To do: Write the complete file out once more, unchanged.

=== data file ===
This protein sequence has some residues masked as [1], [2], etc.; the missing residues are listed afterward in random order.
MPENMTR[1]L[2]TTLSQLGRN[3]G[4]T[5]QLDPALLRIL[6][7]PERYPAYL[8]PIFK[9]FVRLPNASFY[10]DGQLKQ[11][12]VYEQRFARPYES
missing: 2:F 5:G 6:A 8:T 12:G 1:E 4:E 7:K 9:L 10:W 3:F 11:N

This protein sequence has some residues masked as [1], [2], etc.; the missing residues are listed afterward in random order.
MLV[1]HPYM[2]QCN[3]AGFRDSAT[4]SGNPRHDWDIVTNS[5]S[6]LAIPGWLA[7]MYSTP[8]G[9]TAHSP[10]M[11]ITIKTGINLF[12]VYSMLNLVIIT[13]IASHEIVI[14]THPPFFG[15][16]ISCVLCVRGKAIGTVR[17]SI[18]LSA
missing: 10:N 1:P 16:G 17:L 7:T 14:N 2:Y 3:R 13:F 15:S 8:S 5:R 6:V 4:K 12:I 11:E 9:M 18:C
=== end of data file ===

This protein sequence has some residues masked as [1], [2], etc.; the missing residues are listed afterward in random order.
MPENMTR[1]L[2]TTLSQLGRN[3]G[4]T[5]QLDPALLRIL[6][7]PERYPAYL[8]PIFK[9]FVRLPNASFY[10]DGQLKQ[11][12]VYEQRFARPYES
missing: 2:F 5:G 6:A 8:T 12:G 1:E 4:E 7:K 9:L 10:W 3:F 11:N

This protein sequence has some residues masked as [1], [2], etc.; the missing residues are listed afterward in random order.
MLV[1]HPYM[2]QCN[3]AGFRDSAT[4]SGNPRHDWDIVTNS[5]S[6]LAIPGWLA[7]MYSTP[8]G[9]TAHSP[10]M[11]ITIKTGINLF[12]VYSMLNLVIIT[13]IASHEIVI[14]THPPFFG[15][16]ISCVLCVRGKAIGTVR[17]SI[18]LSA
missing: 10:N 1:P 16:G 17:L 7:T 14:N 2:Y 3:R 13:F 15:S 8:S 5:R 6:V 4:K 12:I 11:E 9:M 18:C